The report is not an attack on government. While critical of Dodd-Frank, Treasury acknowledges the better aspects of it, particularly improvements in bank capital ratios. In sum, Treasury is making the point that Dodd-Frank is seven years old; hundreds of rules have been adopted under it, and the time has come to see what aspects of it are working or not. (If there is anyone out there who believes after seven years of Dodd-Frank that it’s all going swimmingly, that person is just not paying attention.)

The biggest question is whether those who have disagreements with the recommendations will argue why the particulars are wrong, or whether the debate will simply be about the evils of Wall Street and the Administration. After seven years of Dodd-Frank (did someone break a mirror?), it really is time to talk specifics.

House of Representatives Passes Financial CHOICE Act

On June 8, 2017, the House of Representatives passed the “Financial CHOICE Act of 2017” (H.R. 10) (the “CHOICE Act”). The vote was 233 to 186, largely along partisan lines. The CHOICE Act had been approved by the House Financial Services Committee on May 4, 2017. The bill is a major overhaul of the current financial services regulatory regime including a partial repeal of Dodd-Frank. (For previous Cabinet coverage of general provisions of the bill, see House Republicans Release Revised CHOICE Act.)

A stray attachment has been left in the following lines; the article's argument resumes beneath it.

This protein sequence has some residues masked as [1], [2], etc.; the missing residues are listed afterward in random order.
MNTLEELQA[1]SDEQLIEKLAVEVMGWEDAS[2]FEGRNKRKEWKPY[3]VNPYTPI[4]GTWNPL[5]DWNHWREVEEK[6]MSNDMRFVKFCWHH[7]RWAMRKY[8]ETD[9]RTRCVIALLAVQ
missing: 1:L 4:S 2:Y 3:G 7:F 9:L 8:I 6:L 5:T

Financial Services Committee Chair Jeb Hensarling (R-TX) stated that the CHOICE Act would have a significant impact on the economic wellbeing of the United States:

“[The CHOICE Act] stands for economic growth for all, but bank bailouts for none. We will end bank bailouts once and for all. We will replace bailouts with bankruptcy. We will replace economic stagnation with a growing, healthy economy.”

FINRA Economists Report Mixed Progress in Securitized Asset Liquidity

FINRA’s Office of the Chief Economist published a research note authored by two staff members that examined the liquidity of securitized assets over the course of the last several years. The authors utilized FINRA Trade Reporting and Compliance Engine (“TRACE”) data to evaluate liquidity in (i) real estate securities (including MBSs, CMBSs, CMOs, and TBAs) and (ii) other categories of asset-backed securities, including credit cards, automobiles, and student loans. They found that bid-ask spreads are almost universally down and the price impact of trades has fallen in every security since 2012. However, the number and volume of new issues of securitized assets have not recovered to pre-crisis levels and trading volume is generally down for most categories of securitized assets.

FINRA also published a similar analysis dealing with corporate bond liquidity.

Lofchie Comment: Regulators tend to emphasize bid/offer spread as the key data point for assessing market liquidity. However, that is only one measure of liquidity, and arguably not a very important one. The metric that the regulators should focus on more is the amount of the available liquidity; i.e., the size of the bids and offers. In any case, the authors of this study concede that trading volume in certain products is materially down, which would obviously suggest that available liquidity is materially down, notwithstanding that the spreads between bids and offers have decreased.

DOL Debate on Fiduciary Rule Continues

Controversy over the decision by U.S. Labor Secretary Alexander Acosta to go live with the Fiduciary Rule continues.

The Labor Secretary was quoted as having given testimony to the effect that the process by which the rule was adopted was materially flawed and indicating that he intended to reconsider the rule, after it has gone into effect.